Sony and Microsoft discussed their competing new consoles, the PlayStation 4 and the Xbox One, at the Electronic Entertainment Expo in Los Angeles on Monday.
The new Xbox will rely heavily on cloud computing, which worries some gamers who are concerned about their privacy:
Microsoft announced last week that the successor to the Xbox 360 must be connected to the Internet every 24 hours to operate, and the system would ideally always be online. . . “There’s ability to put things in the cloud that you want to have computed, so you can take some of the computing capability that you might require locally — or used to require locally — and then have CPUs in the cloud that actually do some background work for the game,” explained Phil Spencer, Microsoft Studios’ vice president. “You’re actually augmenting the power of the box that’s sitting right in your living room.” . . . “For people who are in a completely disconnected state, I think (Xbox) 360 is definitely a great content base for them and a great console, and we’ll continue to invest in that,” Spencer said after the event.
Gamers have also registered their concern about whether they will be able to trade Xbox One games easily after purchasing them. Sony sought to take advantage of these worries, emphasizing that games for the new PlayStation 4 can easily be shared among friends. Yet even if Sony wins over dedicated gamers, Microsoft has a larger market in view:
It’s becoming clear that Sony has an early lead, at least in the public relations wars, with the core gaming audience. ¶ In the end, however, it’s not clear if the gaming market is really the one to be courting. Microsoft made it clear with its first launch event last month that it’s got an eye on a larger audience, one that uses consoles for forms of entertainment other than games. ¶ Facing a game market that’s moving toward mobile games and an industry that’s racing toward a clash with streaming video companies, Microsoft is arguably in a better position to market its console to those who see gaming as a part of their entertainment needs. ¶ Shoring up the base is a good idea for Sony, and the company should enjoy this early goodwill — they’ll just have to hope that it translates to sales when it counts.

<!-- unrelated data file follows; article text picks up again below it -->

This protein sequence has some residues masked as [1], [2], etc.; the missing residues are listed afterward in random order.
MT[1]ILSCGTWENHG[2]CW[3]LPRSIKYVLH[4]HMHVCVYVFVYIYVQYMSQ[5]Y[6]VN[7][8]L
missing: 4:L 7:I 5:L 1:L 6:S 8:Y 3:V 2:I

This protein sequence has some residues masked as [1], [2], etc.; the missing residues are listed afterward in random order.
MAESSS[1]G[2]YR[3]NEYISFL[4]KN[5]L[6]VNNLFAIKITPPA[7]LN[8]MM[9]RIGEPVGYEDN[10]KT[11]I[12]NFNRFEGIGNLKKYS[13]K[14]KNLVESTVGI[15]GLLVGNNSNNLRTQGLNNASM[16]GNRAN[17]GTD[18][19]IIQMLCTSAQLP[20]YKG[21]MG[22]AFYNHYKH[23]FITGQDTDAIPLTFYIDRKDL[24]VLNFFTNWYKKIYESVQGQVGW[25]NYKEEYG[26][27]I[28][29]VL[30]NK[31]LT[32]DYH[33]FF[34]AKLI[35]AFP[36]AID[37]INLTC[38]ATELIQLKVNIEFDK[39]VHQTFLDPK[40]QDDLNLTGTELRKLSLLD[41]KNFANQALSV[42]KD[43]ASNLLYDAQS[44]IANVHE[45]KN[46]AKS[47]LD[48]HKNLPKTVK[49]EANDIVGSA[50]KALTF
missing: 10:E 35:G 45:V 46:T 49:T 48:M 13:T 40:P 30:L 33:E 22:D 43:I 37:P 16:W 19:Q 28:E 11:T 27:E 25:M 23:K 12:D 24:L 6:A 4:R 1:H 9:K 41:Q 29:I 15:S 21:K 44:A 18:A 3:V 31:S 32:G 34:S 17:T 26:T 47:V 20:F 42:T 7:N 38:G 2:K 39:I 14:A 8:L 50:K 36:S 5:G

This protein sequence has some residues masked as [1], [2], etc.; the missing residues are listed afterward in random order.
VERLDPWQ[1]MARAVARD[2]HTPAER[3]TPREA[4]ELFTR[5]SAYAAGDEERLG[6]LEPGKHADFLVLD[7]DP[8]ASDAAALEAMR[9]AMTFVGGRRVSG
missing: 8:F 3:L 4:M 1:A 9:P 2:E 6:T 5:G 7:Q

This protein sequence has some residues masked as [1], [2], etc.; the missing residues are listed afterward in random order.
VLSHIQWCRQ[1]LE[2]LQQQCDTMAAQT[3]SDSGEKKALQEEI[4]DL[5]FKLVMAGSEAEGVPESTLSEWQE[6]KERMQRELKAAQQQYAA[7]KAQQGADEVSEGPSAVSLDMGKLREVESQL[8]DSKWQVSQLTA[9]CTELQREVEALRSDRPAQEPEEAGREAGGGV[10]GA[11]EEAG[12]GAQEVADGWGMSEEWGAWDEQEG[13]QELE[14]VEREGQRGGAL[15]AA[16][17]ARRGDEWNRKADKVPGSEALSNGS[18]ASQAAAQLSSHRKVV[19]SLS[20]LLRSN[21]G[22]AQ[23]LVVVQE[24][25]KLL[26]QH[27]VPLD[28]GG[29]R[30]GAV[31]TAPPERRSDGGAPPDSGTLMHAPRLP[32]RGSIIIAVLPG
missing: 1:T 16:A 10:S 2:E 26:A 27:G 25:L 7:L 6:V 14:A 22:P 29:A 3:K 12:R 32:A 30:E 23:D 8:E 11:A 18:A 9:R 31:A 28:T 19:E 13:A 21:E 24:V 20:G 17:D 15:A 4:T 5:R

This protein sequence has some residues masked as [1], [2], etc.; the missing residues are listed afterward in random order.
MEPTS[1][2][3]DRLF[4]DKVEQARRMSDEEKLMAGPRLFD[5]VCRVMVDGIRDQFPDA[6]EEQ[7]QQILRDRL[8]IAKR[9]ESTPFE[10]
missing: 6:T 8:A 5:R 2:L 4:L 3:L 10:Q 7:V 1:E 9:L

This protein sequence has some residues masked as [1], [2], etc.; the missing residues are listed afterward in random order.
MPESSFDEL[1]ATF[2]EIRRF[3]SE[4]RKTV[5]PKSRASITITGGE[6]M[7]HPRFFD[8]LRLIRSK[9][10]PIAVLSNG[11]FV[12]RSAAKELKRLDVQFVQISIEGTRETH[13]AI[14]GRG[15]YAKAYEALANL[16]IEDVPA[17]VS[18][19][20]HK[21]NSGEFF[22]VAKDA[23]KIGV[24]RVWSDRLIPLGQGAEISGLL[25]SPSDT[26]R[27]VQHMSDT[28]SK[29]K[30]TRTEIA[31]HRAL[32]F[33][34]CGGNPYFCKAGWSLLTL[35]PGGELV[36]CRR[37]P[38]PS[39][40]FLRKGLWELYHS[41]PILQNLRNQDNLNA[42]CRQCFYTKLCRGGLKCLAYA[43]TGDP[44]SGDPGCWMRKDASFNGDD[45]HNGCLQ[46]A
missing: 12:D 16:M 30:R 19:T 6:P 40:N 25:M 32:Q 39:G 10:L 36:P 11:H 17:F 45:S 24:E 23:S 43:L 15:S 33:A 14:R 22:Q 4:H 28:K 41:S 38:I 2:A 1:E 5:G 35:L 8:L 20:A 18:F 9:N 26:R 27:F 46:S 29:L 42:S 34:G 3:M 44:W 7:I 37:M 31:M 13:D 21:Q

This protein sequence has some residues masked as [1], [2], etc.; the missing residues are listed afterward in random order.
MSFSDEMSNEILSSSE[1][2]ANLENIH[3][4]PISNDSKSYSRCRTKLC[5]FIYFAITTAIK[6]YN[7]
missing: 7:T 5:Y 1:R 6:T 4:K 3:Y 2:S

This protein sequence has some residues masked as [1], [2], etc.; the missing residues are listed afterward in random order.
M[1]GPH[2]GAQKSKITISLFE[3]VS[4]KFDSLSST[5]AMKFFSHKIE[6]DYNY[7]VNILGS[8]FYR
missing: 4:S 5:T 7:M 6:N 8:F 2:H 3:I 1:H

Similar concerns about the future of the gaming market are also confronting the industry as a whole, according to the Associated Press:
The move from standard- to high-definition graphics, as well as the introduction of a simple-to-use doodad called the Wiimote, made the last transition between console generations easy to see — and feel. But it’s been a tougher proposition this time for companies attempting to sell difficult-to-describe consoles to consumers more interested in mobile devices. ¶ Nintendo already kicked off the next generation with a thud last November with the launch of the Wii U, the successor to the popular Wii system featuring an innovative tablet-like controller yet graphics on par with Microsoft’s Xbox 360 and Sony’s PlayStation 3. Nintendo said it sold just 3.45 million units by the end of March, well below the company’s expectations.
For coverage of Apple’s annual developers’ conference in San Francisco, which is also this week, continue reading here.